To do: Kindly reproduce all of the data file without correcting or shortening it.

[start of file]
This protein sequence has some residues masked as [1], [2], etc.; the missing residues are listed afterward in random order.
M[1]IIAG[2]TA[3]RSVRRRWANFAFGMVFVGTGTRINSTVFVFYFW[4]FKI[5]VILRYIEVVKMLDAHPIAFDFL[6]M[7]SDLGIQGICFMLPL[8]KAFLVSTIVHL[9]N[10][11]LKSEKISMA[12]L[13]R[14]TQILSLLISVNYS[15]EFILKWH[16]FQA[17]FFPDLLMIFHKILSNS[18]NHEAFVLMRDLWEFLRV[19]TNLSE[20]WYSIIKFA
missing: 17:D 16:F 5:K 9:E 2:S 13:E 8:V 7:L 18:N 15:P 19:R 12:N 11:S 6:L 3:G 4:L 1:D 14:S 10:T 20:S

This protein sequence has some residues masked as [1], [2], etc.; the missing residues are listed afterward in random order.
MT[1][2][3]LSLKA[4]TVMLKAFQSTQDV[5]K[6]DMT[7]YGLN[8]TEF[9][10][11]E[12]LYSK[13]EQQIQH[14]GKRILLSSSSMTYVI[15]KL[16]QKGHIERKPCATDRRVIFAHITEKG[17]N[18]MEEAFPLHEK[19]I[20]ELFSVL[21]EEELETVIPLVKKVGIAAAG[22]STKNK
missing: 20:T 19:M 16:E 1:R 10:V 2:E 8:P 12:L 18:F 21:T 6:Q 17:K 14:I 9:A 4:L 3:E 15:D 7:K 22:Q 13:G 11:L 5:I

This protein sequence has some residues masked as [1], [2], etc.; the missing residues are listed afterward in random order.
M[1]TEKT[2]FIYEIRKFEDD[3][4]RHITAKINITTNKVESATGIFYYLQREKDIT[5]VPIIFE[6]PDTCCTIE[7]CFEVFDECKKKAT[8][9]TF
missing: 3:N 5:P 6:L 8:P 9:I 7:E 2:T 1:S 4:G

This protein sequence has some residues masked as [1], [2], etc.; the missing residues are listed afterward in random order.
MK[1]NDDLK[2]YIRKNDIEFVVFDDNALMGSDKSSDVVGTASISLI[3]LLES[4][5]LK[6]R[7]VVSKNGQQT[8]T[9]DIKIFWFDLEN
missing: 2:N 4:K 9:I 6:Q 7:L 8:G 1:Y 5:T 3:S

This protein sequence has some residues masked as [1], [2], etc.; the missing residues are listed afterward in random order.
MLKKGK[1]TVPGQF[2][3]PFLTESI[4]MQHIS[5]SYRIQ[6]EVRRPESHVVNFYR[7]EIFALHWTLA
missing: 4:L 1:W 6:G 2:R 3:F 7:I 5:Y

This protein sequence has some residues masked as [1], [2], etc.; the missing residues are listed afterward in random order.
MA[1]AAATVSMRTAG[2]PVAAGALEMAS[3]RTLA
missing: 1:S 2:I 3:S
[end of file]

This protein sequence has some residues masked as [1], [2], etc.; the missing residues are listed afterward in random order.
M[1]IIAG[2]TA[3]RSVRRRWANFAFGMVFVGTGTRINSTVFVFYFW[4]FKI[5]VILRYIEVVKMLDAHPIAFDFL[6]M[7]SDLGIQGICFMLPL[8]KAFLVSTIVHL[9]N[10][11]LKSEKISMA[12]L[13]R[14]TQILSLLISVNYS[15]EFILKWH[16]FQA[17]FFPDLLMIFHKILSNS[18]NHEAFVLMRDLWEFLRV[19]TNLSE[20]WYSIIKFA
missing: 17:D 16:F 5:K 9:E 2:S 13:E 8:V 7:L 18:N 15:P 19:R 12:N 11:S 6:L 3:G 4:L 1:D 14:S 10:T 20:S

This protein sequence has some residues masked as [1], [2], etc.; the missing residues are listed afterward in random order.
MT[1][2][3]LSLKA[4]TVMLKAFQSTQDV[5]K[6]DMT[7]YGLN[8]TEF[9][10][11]E[12]LYSK[13]EQQIQH[14]GKRILLSSSSMTYVI[15]KL[16]QKGHIERKPCATDRRVIFAHITEKG[17]N[18]MEEAFPLHEK[19]I[20]ELFSVL[21]EEELETVIPLVKKVGIAAAG[22]STKNK
missing: 20:T 19:M 16:E 1:R 10:V 2:E 8:P 12:L 18:F 21:T 6:Q 17:K 14:I 9:A 4:L 3:E 15:D 7:K 22:Q 13:G 11:L 5:I

This protein sequence has some residues masked as [1], [2], etc.; the missing residues are listed afterward in random order.
M[1]TEKT[2]FIYEIRKFEDD[3][4]RHITAKINITTNKVESATGIFYYLQREKDIT[5]VPIIFE[6]PDTCCTIE[7]CFEVFDECKKKAT[8][9]TF
missing: 3:N 5:P 6:L 8:P 9:I 7:E 2:T 1:S 4:G

This protein sequence has some residues masked as [1], [2], etc.; the missing residues are listed afterward in random order.
MK[1]NDDLK[2]YIRKNDIEFVVFDDNALMGSDKSSDVVGTASISLI[3]LLES[4][5]LK[6]R[7]VVSKNGQQT[8]T[9]DIKIFWFDLEN
missing: 2:N 4:K 9:I 6:Q 7:L 8:G 1:Y 5:T 3:S

This protein sequence has some residues masked as [1], [2], etc.; the missing residues are listed afterward in random order.
MLKKGK[1]TVPGQF[2][3]PFLTESI[4]MQHIS[5]SYRIQ[6]EVRRPESHVVNFYR[7]EIFALHWTLA
missing: 4:L 1:W 6:G 2:R 3:F 7:I 5:Y

This protein sequence has some residues masked as [1], [2], etc.; the missing residues are listed afterward in random order.
MA[1]AAATVSMRTAG[2]PVAAGALEMAS[3]RTLA
missing: 1:S 2:I 3:S